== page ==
'Worry not,' he replied, 'once the staff is destroyed, my obligations to Albert will be over and I shall become a free spirit. I would be able to go to the forest myself and take you from there and transport you to your home.'
'And what if you don't,' Aunt said testily, slight scepticism in her voice.
'I promise I will,' said Garvinson, 'and you can trust in that, for unless a spirit has fulfilled all his promises, he is not permitted to pass to the other world.'
The night went quick in nervous anticipation of the morning. Curious and excited, they didn't sleep, besides, sleeping would only give them the cramps. Charles wasn't fully sure about Garvinson, and he had chosen to accept his offer just because it didn't have any downside to it, which meant, even if Garvinson was lying, they had nothing to lose; Nascat was frustrating enough that a week more of staying there would rob him of his sanity.
With the breaking of first rays of day, Garvinson, who had turned himself invisible the previous night, reappeared and told them to assemble in a line holding hands.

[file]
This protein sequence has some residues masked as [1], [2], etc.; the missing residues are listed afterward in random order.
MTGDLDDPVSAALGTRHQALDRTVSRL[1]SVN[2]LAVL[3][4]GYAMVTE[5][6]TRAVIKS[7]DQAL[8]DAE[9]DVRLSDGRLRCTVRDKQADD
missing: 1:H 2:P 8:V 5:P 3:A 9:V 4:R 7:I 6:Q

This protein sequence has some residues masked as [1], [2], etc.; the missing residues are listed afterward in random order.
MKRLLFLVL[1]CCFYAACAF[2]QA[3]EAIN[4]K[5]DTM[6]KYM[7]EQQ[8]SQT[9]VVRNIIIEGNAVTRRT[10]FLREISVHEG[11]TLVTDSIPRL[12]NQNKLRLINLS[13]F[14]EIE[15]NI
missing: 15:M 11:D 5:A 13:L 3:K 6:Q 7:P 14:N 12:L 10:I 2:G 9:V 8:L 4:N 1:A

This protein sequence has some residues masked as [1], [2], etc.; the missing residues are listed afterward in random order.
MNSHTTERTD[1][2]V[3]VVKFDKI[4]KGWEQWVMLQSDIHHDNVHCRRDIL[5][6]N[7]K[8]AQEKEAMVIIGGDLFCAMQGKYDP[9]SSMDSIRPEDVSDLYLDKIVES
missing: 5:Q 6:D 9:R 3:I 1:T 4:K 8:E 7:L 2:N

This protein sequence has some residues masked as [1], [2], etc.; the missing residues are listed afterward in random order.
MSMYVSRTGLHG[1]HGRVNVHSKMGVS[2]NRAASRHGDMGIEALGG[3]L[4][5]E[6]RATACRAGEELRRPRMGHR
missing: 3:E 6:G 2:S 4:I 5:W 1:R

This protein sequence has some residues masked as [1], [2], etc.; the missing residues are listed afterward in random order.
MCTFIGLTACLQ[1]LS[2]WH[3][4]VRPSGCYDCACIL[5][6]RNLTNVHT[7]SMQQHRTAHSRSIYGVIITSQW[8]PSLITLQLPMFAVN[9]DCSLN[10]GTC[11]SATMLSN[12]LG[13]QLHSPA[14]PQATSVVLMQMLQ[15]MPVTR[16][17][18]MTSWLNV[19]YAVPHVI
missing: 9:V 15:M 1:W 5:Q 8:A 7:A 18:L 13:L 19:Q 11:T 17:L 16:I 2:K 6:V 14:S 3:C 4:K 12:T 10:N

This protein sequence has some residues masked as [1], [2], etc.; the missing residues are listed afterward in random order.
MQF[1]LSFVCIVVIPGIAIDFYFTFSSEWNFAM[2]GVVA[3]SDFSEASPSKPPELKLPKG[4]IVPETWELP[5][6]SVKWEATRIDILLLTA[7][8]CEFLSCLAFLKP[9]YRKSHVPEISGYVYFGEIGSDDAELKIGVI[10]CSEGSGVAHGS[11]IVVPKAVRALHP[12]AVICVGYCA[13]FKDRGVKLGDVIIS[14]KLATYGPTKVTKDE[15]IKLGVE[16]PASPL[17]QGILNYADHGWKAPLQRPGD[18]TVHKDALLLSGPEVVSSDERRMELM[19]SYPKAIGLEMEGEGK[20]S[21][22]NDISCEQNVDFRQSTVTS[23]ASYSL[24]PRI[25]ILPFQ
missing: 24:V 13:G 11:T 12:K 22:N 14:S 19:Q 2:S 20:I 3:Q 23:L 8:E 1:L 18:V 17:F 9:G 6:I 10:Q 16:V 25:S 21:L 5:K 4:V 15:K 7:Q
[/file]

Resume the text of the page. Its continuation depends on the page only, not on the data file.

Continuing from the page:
'So,' he said, 'of your food, Tropagia would provide it in abundance, quantities of fruits and berries. You should keep a lookout for darker coloured fruits, as they may well be poisonous, other colours you can go for. I am transporting you the closest possible to xe hill.'
The three of them exchanged looks and nodded, grasping each others' hands even more tightly.'
'Let's hope for the best,' said Aunt.
'Right,' agreed Charles.
'This is gonna be adventurous,' said Thomas, glowing for the first time in what Charles thought ages.
Garvinson lifted his arms and, making complicated gestures with them, began to mutter strange words, riddling incantations their mortal ears could not make any sense of.
Smoke gushed from his hands, dense, but breathable, smoke which surrounded them until it was the only thing in their visions.
When the smoke cleared they were no longer in their cell at Nascat. No walls held them captive any longer. The wide blue sky was over their heads and everywhere was trees. Freedom was theirs.
They were in the Tropagian forest.